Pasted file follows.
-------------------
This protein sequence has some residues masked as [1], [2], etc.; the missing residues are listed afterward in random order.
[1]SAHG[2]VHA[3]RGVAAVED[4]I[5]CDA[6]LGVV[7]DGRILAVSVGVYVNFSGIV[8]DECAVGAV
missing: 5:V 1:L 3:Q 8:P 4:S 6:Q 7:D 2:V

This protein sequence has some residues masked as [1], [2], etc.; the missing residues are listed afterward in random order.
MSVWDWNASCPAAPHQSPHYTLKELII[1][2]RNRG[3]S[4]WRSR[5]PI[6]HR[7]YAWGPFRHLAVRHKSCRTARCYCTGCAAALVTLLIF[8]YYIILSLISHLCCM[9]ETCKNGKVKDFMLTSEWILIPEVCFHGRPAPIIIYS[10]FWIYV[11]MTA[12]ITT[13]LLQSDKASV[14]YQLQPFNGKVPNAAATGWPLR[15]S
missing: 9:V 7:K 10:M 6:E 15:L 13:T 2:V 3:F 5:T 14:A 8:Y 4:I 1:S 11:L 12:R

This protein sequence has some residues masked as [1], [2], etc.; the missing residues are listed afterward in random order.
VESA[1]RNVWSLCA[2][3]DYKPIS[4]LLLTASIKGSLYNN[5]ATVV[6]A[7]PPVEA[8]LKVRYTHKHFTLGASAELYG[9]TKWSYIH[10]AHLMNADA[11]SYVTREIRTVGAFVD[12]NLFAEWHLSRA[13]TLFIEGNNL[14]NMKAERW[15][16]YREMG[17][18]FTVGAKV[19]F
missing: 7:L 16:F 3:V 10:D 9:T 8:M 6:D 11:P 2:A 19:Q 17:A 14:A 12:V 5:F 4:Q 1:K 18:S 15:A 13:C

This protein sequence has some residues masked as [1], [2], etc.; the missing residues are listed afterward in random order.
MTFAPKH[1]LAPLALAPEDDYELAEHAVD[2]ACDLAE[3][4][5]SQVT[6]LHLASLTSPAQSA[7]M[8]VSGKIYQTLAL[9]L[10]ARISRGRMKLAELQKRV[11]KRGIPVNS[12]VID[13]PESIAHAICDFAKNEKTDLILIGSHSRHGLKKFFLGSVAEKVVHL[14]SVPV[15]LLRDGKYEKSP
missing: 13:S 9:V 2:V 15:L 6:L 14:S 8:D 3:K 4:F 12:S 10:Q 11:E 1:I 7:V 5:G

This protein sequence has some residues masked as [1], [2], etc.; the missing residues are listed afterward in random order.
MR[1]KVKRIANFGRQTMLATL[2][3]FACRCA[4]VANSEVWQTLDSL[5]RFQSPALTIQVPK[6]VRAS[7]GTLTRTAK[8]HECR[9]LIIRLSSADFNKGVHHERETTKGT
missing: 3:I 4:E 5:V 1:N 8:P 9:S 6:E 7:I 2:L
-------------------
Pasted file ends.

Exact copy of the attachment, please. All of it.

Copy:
This protein sequence has some residues masked as [1], [2], etc.; the missing residues are listed afterward in random order.
[1]SAHG[2]VHA[3]RGVAAVED[4]I[5]CDA[6]LGVV[7]DGRILAVSVGVYVNFSGIV[8]DECAVGAV
missing: 5:V 1:L 3:Q 8:P 4:S 6:Q 7:D 2:V

This protein sequence has some residues masked as [1], [2], etc.; the missing residues are listed afterward in random order.
MSVWDWNASCPAAPHQSPHYTLKELII[1][2]RNRG[3]S[4]WRSR[5]PI[6]HR[7]YAWGPFRHLAVRHKSCRTARCYCTGCAAALVTLLIF[8]YYIILSLISHLCCM[9]ETCKNGKVKDFMLTSEWILIPEVCFHGRPAPIIIYS[10]FWIYV[11]MTA[12]ITT[13]LLQSDKASV[14]YQLQPFNGKVPNAAATGWPLR[15]S
missing: 9:V 7:K 10:M 6:E 15:L 13:T 2:V 3:F 5:T 14:A 8:Y 4:I 1:S 11:L 12:R

This protein sequence has some residues masked as [1], [2], etc.; the missing residues are listed afterward in random order.
VESA[1]RNVWSLCA[2][3]DYKPIS[4]LLLTASIKGSLYNN[5]ATVV[6]A[7]PPVEA[8]LKVRYTHKHFTLGASAELYG[9]TKWSYIH[10]AHLMNADA[11]SYVTREIRTVGAFVD[12]NLFAEWHLSRA[13]TLFIEGNNL[14]NMKAERW[15][16]YREMG[17][18]FTVGAKV[19]F
missing: 7:L 16:F 3:V 10:D 9:T 8:M 6:D 11:P 2:A 19:Q 17:A 14:A 12:V 5:F 4:Q 1:K 18:S 15:A 13:C

This protein sequence has some residues masked as [1], [2], etc.; the missing residues are listed afterward in random order.
MTFAPKH[1]LAPLALAPEDDYELAEHAVD[2]ACDLAE[3][4][5]SQVT[6]LHLASLTSPAQSA[7]M[8]VSGKIYQTLAL[9]L[10]ARISRGRMKLAELQKRV[11]KRGIPVNS[12]VID[13]PESIAHAICDFAKNEKTDLILIGSHSRHGLKKFFLGSVAEKVVHL[14]SVPV[15]LLRDGKYEKSP
missing: 13:S 9:V 2:V 15:L 6:L 14:S 8:D 3:K 4:F 12:S 10:Q 11:E 1:I 7:V 5:G

This protein sequence has some residues masked as [1], [2], etc.; the missing residues are listed afterward in random order.
MR[1]KVKRIANFGRQTMLATL[2][3]FACRCA[4]VANSEVWQTLDSL[5]RFQSPALTIQVPK[6]VRAS[7]GTLTRTAK[8]HECR[9]LIIRLSSADFNKGVHHERETTKGT
missing: 3:I 4:E 5:V 1:N 8:P 9:S 6:E 7:I 2:L